Camera support

This item appears on page 55 of the August 2011 issue.
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I read the advice about reducing camera shake (Jan. ’11, pg. 85) and agree with Mr. Noble to a point. I think that another solution would be to tuck the arms in but hold the camera so the shutter button is on the top.

This would prevent the camera from moving because the hand that is holding the weight of the camera is not the one that has to move to trip the shutter. The bottom hand holds the camera’s weight and the top hand supports the camera against the photographer’s head.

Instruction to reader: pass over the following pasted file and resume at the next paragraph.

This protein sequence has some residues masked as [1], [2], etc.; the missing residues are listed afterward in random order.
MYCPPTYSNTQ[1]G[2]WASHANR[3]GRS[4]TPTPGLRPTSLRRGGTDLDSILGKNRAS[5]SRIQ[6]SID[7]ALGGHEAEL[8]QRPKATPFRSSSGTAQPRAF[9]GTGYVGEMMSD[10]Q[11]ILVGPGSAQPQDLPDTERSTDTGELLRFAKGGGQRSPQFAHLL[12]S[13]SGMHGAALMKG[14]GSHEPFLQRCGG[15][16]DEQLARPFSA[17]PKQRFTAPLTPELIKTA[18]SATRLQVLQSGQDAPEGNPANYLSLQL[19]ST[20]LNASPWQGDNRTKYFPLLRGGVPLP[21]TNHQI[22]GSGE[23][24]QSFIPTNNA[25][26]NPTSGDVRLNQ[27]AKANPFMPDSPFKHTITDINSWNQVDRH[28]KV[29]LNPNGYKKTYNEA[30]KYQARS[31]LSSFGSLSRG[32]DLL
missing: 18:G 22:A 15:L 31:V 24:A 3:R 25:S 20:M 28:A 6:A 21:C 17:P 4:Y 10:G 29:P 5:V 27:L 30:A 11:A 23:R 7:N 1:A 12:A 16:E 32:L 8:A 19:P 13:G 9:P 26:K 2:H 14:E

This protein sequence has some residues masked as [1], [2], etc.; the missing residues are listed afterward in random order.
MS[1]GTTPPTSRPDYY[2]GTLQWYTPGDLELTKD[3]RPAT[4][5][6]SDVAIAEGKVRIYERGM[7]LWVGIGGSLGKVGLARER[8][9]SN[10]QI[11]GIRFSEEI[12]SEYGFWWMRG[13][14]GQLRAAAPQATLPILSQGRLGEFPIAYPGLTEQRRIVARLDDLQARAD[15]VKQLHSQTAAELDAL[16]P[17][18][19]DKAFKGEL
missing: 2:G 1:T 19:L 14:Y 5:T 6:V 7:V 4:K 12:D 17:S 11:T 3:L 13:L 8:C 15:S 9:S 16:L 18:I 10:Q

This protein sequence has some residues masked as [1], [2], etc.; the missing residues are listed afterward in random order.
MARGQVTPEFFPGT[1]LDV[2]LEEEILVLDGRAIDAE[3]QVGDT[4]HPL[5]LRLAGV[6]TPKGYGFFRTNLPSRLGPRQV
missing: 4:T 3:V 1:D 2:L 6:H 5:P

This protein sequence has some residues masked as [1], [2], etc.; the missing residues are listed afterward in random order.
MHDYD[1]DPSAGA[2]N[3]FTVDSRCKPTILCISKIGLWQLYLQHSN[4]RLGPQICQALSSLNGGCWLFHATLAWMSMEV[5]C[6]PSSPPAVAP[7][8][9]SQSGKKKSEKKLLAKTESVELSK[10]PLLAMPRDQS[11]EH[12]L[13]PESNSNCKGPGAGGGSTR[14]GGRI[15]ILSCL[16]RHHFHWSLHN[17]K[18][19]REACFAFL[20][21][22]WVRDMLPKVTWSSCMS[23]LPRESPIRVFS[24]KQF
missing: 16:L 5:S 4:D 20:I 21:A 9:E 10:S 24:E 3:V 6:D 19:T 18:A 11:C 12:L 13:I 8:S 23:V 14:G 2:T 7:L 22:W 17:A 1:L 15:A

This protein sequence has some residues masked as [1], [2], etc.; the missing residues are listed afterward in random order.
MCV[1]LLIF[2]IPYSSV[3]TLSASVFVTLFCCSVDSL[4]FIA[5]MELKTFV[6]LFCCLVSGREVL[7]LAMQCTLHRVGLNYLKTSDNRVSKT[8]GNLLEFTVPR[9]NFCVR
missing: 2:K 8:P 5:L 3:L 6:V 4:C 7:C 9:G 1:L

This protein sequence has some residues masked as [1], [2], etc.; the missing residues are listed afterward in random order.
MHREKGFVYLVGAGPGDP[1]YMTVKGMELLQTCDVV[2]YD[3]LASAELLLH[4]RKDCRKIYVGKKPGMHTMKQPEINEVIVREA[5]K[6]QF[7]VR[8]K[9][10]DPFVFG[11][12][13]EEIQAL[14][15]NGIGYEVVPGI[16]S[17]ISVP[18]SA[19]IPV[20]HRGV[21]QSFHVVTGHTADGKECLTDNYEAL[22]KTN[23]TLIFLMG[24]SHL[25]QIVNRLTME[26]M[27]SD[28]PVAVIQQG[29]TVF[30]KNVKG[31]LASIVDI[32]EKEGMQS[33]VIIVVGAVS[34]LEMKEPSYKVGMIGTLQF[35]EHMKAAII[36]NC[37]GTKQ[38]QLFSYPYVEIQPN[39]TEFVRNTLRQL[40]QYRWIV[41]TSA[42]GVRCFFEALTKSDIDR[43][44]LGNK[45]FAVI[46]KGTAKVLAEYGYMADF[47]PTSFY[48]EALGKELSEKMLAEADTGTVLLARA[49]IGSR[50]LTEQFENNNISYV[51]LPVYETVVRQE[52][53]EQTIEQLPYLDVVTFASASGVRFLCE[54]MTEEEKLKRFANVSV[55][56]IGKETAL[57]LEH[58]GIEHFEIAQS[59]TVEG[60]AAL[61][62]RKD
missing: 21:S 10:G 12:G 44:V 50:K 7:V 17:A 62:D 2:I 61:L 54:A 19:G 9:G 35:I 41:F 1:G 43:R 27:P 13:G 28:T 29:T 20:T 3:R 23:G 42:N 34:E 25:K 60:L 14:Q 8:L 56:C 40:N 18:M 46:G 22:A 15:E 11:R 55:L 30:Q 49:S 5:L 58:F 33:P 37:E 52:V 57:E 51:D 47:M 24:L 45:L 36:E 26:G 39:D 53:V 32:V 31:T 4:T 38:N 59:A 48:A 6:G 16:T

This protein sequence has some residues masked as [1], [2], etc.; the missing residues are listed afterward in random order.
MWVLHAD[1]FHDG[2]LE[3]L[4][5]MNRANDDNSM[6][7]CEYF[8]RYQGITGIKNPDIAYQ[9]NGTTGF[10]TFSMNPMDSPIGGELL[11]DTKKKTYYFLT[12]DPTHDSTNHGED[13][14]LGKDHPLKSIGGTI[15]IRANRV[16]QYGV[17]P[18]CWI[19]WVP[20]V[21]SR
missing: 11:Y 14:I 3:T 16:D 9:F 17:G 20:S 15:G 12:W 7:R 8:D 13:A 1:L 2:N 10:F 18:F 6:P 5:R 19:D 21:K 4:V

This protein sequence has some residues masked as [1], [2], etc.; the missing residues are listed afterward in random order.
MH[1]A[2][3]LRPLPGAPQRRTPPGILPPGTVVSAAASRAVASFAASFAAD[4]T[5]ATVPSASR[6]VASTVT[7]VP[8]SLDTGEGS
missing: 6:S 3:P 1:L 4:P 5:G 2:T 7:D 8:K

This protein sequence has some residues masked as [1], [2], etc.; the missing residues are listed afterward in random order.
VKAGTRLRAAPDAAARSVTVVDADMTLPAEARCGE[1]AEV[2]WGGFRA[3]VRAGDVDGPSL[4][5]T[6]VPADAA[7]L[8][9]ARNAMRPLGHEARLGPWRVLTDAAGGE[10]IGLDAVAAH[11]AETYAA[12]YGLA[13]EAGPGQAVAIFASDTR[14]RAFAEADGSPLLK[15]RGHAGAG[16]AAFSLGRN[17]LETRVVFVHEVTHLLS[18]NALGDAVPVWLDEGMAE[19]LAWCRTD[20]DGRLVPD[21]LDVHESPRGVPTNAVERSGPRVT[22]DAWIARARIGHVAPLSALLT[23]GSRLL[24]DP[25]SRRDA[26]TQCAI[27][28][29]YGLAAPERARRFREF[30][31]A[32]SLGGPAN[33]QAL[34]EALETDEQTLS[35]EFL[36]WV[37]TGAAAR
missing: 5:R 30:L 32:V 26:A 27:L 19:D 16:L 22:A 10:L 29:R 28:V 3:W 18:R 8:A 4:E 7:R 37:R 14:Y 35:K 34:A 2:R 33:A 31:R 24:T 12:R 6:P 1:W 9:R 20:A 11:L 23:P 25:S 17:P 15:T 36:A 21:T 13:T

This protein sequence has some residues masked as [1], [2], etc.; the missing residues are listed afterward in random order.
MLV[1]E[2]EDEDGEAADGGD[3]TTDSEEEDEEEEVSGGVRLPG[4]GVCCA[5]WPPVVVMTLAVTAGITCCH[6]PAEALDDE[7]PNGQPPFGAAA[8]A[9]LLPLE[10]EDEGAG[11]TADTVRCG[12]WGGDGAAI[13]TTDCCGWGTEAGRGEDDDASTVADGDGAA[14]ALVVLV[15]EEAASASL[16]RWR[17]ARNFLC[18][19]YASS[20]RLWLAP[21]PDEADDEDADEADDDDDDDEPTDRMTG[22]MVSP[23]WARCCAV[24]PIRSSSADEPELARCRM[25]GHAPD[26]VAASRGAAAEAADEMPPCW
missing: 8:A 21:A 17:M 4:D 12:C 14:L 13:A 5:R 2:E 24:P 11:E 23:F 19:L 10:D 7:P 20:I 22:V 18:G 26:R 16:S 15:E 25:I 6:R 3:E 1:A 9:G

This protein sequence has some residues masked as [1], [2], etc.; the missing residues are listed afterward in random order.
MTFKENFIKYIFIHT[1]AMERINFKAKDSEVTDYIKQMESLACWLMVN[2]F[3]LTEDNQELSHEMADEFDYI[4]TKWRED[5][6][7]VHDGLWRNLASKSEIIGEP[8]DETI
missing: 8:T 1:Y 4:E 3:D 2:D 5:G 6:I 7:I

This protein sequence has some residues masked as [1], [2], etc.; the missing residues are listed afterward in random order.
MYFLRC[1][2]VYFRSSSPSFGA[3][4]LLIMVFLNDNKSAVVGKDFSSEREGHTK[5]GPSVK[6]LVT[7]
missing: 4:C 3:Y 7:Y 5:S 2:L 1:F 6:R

Try this on any camera, especially a digital SLR or one of the new Four Thirds cameras. Some point-and-shoot cameras have their own problems because of not having a viewfinder.

ED FITZGERALD
Torrance, CA

Please login or subscribe to ITN to read the entire post.

I read the advice about reducing camera shake (Jan. ’11, pg. 85) and agree with Mr. Noble to a point. I think that another solution would be to tuck the arms in but hold the camera so the shutter button is on the top.

This would prevent the camera from moving because the hand that is holding the weight of the camera is not the one that has to move to trip the shutter. The bottom hand holds the camera’s weight and the top hand supports the camera against the photographer’s head.

Try this on any camera, especially a digital SLR or one of the new Four Thirds cameras. Some point-and-shoot cameras have their own problems because of not having a viewfinder.

ED FITZGERALD
Torrance, CA